Fast food giant Burger King has signed on to Irish software delivery company WeDispatch to enable its customer orders to be delivered.
WeDispatch, which is essentially just the driver and tracking side of Uber Eats, is an Amazon-style same-day delivery software business which provides retailers software to be able to do their own deliveries from online sales.
Online food-ordering company Menulog has been using WeDispatch technology since March 2018 but Burger King is the first retailer to sign on.
WeDispatch managing director Sean Murray said the company was in talks with eight other local food brands to use the software.
He said WeDispatch enabled merchants to "own the order" and keep their customer data, as opposed to Uber Eats owning the entire process.
"We built a driver's app and a logistics platform to manage all of these last-mile deliveries, which automates the process, but we got to a stage where we had more companies looking to use our software than actual retailers who wanted the deliveries," Murray said.
The Dublin-based firm is now focused on the software arm of the business although it does still operate a fleet of its own drivers in some markets.
In New Zealand, it has a fleet of 100 drivers, most in Auckland, and a handful of delivery companies use the software.
Murray said WeDispatch was focused on rolling out its software to food brands in New Zealand who could use their own drivers to make deliveries.
In Australia and Britain, taxi companies, online marketplaces, restaurants and retailers such as flower shops and tuxedo hire companies use the software.
For the next couple of years WeDispatch would focus only on rolling out its technology to New Zealand's quick-service restaurants, Murray said.
Unlike Uber Eats, which owns the ordering process and delivery process when a order is made through its app, WeDispatch technology is only the delivery side so the order is made through the merchants' app.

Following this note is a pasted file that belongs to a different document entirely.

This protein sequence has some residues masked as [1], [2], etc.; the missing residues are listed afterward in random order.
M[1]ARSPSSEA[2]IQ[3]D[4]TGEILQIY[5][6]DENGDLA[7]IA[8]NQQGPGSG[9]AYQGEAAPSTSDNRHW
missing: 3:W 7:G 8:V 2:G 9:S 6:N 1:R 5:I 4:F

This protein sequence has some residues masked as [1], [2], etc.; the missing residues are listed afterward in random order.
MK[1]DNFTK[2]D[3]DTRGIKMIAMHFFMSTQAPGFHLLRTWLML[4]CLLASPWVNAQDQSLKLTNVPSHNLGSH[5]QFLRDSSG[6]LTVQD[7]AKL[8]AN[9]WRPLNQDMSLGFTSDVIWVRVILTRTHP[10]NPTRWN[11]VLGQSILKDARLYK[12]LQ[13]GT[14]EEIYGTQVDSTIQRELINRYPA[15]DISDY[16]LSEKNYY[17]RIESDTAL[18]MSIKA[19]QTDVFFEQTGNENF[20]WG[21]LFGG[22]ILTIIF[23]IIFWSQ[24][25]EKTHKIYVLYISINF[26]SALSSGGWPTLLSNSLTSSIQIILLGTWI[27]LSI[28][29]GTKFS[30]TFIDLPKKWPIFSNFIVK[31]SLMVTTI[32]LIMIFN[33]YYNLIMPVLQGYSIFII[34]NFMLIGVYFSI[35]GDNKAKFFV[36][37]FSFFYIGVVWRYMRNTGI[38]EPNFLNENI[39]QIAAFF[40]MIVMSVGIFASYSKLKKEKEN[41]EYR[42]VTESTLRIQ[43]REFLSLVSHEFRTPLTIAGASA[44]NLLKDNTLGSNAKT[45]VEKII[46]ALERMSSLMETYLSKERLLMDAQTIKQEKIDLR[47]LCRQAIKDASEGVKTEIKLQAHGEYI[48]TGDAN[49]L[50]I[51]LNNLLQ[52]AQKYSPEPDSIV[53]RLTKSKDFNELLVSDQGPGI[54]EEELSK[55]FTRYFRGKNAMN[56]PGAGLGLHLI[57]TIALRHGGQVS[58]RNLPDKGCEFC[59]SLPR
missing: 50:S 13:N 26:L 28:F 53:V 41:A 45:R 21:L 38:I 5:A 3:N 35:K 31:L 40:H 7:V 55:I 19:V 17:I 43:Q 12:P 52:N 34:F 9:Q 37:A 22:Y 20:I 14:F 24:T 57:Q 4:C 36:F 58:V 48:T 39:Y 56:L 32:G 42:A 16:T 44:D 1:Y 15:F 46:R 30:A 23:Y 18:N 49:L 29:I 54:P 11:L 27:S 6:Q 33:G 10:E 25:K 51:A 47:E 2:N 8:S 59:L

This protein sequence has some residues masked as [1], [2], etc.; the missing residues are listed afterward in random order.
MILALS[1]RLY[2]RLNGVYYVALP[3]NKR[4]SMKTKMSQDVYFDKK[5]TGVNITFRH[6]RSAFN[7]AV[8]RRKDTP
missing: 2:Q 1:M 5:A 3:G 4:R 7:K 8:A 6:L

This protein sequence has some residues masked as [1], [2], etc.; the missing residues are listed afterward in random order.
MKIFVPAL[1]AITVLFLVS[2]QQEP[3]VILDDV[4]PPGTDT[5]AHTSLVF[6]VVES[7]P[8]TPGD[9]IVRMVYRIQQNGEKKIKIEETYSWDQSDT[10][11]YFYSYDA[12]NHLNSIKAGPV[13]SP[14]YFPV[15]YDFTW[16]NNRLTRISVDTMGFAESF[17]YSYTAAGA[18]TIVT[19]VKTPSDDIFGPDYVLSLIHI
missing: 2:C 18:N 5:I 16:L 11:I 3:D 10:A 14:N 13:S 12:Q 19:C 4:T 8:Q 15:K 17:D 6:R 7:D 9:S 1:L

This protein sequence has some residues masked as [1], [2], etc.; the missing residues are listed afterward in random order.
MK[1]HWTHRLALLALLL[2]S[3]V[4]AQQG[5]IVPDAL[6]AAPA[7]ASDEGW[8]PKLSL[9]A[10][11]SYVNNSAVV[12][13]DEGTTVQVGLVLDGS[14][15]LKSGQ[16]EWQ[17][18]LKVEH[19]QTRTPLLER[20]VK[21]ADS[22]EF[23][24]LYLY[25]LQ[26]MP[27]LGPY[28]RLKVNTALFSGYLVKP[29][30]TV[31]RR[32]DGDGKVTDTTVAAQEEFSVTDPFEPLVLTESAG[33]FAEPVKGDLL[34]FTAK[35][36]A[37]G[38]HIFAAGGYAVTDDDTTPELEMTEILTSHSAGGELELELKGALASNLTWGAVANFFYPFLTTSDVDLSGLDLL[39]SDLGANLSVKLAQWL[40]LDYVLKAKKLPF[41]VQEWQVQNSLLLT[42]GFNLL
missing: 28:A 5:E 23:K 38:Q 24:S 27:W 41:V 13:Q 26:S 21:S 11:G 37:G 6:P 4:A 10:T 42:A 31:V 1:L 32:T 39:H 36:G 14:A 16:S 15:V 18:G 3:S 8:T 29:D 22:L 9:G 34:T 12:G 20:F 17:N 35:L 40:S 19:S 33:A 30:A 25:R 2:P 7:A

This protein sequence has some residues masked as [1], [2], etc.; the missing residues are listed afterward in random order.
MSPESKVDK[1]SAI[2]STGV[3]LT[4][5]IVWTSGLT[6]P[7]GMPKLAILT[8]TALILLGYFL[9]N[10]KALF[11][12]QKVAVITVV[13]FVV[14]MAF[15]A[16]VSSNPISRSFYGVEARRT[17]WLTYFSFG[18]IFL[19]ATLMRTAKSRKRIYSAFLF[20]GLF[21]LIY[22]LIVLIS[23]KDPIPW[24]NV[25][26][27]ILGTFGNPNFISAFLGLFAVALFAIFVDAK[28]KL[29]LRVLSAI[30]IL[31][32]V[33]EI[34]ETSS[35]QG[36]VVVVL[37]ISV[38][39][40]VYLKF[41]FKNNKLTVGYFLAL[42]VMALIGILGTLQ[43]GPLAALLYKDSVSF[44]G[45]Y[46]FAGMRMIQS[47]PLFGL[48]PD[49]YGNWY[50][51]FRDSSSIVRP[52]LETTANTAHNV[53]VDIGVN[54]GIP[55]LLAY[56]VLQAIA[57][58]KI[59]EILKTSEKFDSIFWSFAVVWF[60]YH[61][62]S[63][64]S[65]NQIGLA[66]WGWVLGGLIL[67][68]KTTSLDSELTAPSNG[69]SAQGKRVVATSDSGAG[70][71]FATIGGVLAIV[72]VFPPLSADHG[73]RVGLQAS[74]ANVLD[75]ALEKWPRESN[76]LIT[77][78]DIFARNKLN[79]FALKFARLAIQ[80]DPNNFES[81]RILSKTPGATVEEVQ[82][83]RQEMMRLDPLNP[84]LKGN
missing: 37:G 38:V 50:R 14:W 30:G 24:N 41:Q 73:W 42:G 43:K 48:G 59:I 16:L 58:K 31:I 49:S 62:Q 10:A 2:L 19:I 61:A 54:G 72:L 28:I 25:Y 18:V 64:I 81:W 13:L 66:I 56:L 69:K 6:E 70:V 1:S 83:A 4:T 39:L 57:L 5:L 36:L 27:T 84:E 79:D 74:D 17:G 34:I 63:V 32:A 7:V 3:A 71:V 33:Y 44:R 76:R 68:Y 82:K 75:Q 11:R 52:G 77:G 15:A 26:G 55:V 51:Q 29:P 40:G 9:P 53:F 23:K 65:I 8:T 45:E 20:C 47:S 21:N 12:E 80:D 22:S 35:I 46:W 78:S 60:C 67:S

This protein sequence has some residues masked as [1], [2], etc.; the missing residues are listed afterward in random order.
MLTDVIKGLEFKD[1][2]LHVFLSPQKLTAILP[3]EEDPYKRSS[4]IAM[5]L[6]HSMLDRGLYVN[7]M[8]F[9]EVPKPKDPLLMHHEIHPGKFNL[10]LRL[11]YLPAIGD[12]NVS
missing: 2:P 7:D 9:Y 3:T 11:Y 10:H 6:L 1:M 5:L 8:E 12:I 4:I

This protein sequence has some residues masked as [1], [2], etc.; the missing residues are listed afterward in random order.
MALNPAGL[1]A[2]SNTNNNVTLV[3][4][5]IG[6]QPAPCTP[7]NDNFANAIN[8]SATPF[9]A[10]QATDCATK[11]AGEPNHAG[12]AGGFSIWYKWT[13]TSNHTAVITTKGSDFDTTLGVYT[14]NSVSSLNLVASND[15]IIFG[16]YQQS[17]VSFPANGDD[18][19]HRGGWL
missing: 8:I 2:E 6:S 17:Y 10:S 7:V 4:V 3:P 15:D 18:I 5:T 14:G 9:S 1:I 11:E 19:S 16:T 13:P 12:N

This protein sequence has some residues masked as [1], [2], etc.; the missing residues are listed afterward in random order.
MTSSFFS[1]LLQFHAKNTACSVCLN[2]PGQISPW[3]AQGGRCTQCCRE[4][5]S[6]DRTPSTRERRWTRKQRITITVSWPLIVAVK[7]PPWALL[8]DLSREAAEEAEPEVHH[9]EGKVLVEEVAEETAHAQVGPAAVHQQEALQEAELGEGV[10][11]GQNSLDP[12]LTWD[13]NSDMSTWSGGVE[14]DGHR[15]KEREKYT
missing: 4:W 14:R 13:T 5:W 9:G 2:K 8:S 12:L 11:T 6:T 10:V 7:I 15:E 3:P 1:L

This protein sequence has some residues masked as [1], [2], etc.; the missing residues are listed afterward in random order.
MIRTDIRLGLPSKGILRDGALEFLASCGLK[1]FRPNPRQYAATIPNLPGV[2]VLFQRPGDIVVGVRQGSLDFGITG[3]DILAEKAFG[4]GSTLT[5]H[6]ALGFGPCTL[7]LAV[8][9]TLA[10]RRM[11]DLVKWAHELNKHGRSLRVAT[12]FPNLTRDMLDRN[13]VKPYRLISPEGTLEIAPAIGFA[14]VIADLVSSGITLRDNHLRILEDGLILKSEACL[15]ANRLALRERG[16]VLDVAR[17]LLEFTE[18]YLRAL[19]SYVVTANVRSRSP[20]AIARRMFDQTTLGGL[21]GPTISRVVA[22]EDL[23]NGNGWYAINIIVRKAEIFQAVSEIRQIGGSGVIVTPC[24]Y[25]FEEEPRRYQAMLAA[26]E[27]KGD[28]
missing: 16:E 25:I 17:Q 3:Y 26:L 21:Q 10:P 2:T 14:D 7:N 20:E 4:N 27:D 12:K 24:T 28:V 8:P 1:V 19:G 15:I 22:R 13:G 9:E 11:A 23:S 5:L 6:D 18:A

"The customer experience is in the hands of the restaurant or retailer with our software. It allows them to hold on to all of the customer data that usually Uber Eats holds onto themselves," he said.
"[Otherwise] Uber Eats will basically own that customer - they may order Burger King through Uber Eats but that should be a Burger King customer, not an Uber Eats customer.
"If the restuarant owns the order then Uber Eats doesn't have any customer information, they can't re-market to them and they gain no value from that sale. It's the same as having a customer come into their store."
Murray said he believed WeDispatch would take a share of Uber Eats' business.
New Zealand's home-delivery market is rapidly expanding, which is why Burger King wanted to use the software, marketing manager James Woodbridge said.
The fast-food chain was in the early stages of a "service transformation strategy fueled by new technology", Woodbridge said.
"Burger King's strategy is to partner with the larger delivery brands to broaden our brands accessibility," he said.
Some Burger King stores began using Uber Eats around three months ago.